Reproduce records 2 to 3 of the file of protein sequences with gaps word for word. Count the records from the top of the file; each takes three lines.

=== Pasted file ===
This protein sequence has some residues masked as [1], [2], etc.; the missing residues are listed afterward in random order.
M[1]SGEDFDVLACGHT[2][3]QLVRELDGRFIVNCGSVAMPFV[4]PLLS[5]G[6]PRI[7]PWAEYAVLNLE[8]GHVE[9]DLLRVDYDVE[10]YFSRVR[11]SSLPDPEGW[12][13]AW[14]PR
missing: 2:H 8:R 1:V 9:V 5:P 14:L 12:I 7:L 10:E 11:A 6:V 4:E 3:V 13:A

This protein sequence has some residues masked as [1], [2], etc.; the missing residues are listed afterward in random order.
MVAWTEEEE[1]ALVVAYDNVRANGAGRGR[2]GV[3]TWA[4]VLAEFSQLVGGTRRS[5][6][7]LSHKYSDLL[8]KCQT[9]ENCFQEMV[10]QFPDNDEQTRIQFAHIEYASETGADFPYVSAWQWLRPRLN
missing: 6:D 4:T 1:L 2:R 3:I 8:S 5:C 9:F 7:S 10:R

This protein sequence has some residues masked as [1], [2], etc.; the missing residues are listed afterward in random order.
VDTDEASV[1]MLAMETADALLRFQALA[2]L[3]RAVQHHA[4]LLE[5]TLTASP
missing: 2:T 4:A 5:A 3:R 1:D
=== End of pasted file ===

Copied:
This protein sequence has some residues masked as [1], [2], etc.; the missing residues are listed afterward in random order.
MVAWTEEEE[1]ALVVAYDNVRANGAGRGR[2]GV[3]TWA[4]VLAEFSQLVGGTRRS[5][6][7]LSHKYSDLL[8]KCQT[9]ENCFQEMV[10]QFPDNDEQTRIQFAHIEYASETGADFPYVSAWQWLRPRLN
missing: 6:D 4:T 1:L 2:R 3:I 8:S 5:C 9:F 7:S 10:R

This protein sequence has some residues masked as [1], [2], etc.; the missing residues are listed afterward in random order.
VDTDEASV[1]MLAMETADALLRFQALA[2]L[3]RAVQHHA[4]LLE[5]TLTASP
missing: 2:T 4:A 5:A 3:R 1:D